I recently picked up the Salonen recording of Stravinsky's Le Sacre du printemps... even though I already own several recordings of that piece. Still, when I listened to that, it sounded all fresh and unexpected again.

A musical score is like a play. The written notes are there to be performed. Just because it has been performed very well before does not mean it should not be performed again. Great actors and great directors can do great things with a great play just like great conductors and great orchestras can do great things with a great score. And often, the resulting performances (of either play or score) differ considerably. For me, that is part of the enjoyment of listening to a new recording of a score I already know.

Now I will grant that not all film scores necessarily possess the substance to require several interpretations; lots of it is first and foremost "functional" music, but in case of Rozsa, I'd say: hell, I am very happy if at least some of his works exist in more that one version. They are that good.

Owning multiple recordings of works has never struck me as an odd thing. It's not just for classical lovers, either; why do so many live concert recordings of various artists exist? Why would you want to hear a concert album of the Beatles, when you already have Sgt Pepper's Lonely Hearts Club Band? This explains it all.

Sunday, April 13, 2014

Sunday Burst of...a lot of stuff

Time to clear the decks of some stuff I've been saving up! Some of this stuff has been lingering in my Bookmarks folder for a while, and I've long-since lost track of the sites from which I originally filched the links.

:: The Uncomfortable, an art project described thusly:

The goal is to re- design useful objects making them uncomfortable but usable and maintain the semiotics of the original item.

:: My Husband's Stupid Record Collection, in which a woman is listening and reviewing her way through her husband's record collection. Despite the word "stupid" in the blog title, she is really making an honest effort with each record. If I remember correctly (it's been a while since I bookmarked this), she calls the collection "stupid" because they've moved a few times, and thus so have the records. Moving a lot of records is a pain in the ass if you do it a lot. (Kind of like...books...hurg!) It's interesting to read reviews of music from the perspective of someone who likes music just fine but isn't really into it.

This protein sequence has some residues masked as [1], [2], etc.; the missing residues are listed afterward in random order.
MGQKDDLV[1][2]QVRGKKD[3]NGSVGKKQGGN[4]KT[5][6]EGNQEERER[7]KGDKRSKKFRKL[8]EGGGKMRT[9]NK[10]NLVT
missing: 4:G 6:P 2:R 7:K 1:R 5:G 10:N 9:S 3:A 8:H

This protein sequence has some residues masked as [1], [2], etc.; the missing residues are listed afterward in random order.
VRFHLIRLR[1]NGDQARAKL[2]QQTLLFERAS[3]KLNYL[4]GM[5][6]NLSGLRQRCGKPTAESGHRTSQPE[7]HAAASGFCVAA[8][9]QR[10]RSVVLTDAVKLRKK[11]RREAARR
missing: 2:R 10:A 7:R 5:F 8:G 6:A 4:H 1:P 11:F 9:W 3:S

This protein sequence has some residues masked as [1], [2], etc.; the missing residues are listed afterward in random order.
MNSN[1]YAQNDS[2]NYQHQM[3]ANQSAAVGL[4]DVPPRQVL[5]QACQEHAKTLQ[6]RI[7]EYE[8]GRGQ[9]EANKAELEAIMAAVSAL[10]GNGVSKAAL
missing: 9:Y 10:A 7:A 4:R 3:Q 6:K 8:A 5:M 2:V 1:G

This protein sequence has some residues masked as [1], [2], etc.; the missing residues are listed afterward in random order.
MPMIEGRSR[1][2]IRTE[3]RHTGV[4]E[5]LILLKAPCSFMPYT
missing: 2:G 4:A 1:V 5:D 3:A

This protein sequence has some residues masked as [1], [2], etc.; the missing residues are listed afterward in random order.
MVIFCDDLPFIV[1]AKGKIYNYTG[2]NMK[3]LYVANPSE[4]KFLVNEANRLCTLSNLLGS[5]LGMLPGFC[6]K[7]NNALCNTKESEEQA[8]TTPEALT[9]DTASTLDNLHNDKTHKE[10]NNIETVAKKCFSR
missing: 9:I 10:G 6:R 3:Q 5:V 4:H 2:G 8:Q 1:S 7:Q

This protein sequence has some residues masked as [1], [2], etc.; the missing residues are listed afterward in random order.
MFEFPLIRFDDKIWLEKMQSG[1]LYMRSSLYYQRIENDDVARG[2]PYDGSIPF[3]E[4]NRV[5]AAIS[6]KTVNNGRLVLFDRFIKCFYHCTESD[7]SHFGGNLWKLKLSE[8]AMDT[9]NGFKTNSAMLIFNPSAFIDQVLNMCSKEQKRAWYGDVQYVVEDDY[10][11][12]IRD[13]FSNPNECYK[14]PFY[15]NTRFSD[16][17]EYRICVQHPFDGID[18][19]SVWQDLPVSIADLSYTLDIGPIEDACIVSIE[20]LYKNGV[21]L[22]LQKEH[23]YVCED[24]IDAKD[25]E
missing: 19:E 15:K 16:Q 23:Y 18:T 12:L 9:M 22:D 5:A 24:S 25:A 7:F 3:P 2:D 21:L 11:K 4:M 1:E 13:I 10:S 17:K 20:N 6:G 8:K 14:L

:: Weird American things that Americans don't realize are weird. I don't disagree with some of these; mainly this is a list of things someone not from a place found odd about the place they visited. It just happened to be our place. (If you're an American reading this, that is. If you're not, you're likely reading this list and nodding along, thinking, "Yeah, you guys are weird!")

:: Two older ladies go on an airplane. For the first time in their lives.

:: Wow:

On a nature hike along Germany's Baltic Coast in 1913, 20-year-old Richard Platz scrawled a note on a postcard, shoved it into a brown beer bottle, corked it and tossed it into the sea.

The bottle was recovered from the Baltic last month. Researchers haven't yet figured out what the note said (conditions and age have faded it badly), but they did manage to identify the author and contact his living granddaughter, who is 62 now.

:: The worst jerseys in the history of the NHL. I'm not a hockey fan (in fact, I tend to be irrationally anti-hockey owing to the game's odd emotional hold over this area), but I link this because a recent Buffalo Sabres jersey makes the list.

And to be honest...I didn't hate the infamous "Buffaslug". I liked that more than the red-and-black "angry goat" that the Buffalslug replaced.

:: Romantic pictures from Russian dating sites. I don't for one second claim that this bit of oddness is unique to Russia, because Lord knows you can find a lot of bizarrely creepy photos on good old American dating sites. In fact, it's kind of endearing (or depressing, not sure which) to learn that "creepy dating site profile pics" seems to be a universal thing about our species.

:: Everything you don't know about tipping.

:: Worst excuse for criminal behavior ever:

Police say an Iowa City man claimed a faulty belt was to blame after he dropped his pants in front two women.